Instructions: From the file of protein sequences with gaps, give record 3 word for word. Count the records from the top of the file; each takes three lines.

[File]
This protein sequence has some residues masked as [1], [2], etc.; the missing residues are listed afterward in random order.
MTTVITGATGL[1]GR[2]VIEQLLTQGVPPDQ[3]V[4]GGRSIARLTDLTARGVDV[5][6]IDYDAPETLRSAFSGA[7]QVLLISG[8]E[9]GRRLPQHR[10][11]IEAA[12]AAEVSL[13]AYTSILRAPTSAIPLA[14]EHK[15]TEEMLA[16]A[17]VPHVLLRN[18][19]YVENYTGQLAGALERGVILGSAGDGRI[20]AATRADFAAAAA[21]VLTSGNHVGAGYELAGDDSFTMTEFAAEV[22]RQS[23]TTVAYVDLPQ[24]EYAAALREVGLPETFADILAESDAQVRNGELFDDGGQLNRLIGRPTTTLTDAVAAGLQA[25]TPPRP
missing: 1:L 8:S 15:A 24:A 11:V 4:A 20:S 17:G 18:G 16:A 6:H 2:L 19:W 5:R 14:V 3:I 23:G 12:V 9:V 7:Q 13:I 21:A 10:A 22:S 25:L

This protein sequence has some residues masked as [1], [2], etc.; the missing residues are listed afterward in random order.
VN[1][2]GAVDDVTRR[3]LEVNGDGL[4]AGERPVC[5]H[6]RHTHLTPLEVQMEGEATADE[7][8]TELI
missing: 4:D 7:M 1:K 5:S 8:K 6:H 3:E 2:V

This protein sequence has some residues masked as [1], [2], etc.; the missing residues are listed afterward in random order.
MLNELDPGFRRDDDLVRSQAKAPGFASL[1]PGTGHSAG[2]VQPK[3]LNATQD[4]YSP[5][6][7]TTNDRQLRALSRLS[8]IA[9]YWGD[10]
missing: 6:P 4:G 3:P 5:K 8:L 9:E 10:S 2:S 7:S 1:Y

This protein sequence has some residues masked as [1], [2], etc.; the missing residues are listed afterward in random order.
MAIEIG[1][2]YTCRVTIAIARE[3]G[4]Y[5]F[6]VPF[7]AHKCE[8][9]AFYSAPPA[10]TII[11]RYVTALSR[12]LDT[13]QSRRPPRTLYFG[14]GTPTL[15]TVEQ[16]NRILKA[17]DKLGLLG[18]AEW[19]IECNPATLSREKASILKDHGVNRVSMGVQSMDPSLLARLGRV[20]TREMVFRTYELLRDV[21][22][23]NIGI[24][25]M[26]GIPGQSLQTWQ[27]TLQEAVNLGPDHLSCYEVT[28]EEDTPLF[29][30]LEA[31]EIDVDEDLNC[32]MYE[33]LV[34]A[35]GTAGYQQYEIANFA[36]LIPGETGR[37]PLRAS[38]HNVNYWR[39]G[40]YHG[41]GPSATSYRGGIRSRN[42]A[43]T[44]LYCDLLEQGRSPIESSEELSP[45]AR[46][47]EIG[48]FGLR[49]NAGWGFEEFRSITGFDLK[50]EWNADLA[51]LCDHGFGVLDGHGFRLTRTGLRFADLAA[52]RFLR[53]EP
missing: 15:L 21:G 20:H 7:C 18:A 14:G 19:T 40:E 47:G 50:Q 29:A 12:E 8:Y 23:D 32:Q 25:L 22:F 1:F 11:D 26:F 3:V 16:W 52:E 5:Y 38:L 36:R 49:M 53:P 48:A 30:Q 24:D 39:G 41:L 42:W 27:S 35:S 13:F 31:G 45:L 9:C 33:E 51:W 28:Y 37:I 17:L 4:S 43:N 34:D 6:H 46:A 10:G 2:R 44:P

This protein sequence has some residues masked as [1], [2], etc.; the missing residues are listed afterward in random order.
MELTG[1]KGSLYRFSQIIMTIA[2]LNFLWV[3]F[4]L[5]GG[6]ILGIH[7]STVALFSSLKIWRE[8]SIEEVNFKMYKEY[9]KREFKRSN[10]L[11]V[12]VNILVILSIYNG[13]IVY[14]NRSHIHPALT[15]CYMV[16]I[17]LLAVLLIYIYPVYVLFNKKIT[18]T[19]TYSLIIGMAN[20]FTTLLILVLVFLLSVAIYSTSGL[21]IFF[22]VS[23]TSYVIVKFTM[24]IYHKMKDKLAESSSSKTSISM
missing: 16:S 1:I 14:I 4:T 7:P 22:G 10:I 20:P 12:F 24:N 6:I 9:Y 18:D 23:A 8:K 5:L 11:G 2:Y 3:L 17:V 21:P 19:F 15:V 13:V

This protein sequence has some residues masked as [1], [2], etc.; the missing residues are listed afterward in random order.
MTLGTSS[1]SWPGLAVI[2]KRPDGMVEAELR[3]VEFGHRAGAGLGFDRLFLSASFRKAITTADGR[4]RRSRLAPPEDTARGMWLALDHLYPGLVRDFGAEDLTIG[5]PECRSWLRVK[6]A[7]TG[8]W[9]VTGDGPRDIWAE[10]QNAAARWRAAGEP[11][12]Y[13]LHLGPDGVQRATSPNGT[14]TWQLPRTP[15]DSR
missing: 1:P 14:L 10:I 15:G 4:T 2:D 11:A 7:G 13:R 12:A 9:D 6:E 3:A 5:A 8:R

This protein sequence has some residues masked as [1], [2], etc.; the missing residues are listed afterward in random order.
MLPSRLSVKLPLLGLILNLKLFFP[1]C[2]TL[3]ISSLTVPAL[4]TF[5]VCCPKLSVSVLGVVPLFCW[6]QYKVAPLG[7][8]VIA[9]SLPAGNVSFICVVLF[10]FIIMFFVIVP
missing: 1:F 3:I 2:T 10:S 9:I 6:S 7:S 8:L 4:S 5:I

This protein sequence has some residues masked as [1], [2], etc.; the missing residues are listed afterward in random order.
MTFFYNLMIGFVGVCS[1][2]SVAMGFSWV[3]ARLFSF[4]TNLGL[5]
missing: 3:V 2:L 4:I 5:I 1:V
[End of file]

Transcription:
This protein sequence has some residues masked as [1], [2], etc.; the missing residues are listed afterward in random order.
MLNELDPGFRRDDDLVRSQAKAPGFASL[1]PGTGHSAG[2]VQPK[3]LNATQD[4]YSP[5][6][7]TTNDRQLRALSRLS[8]IA[9]YWGD[10]
missing: 6:P 4:G 3:P 5:K 8:L 9:E 10:S 2:S 7:S 1:Y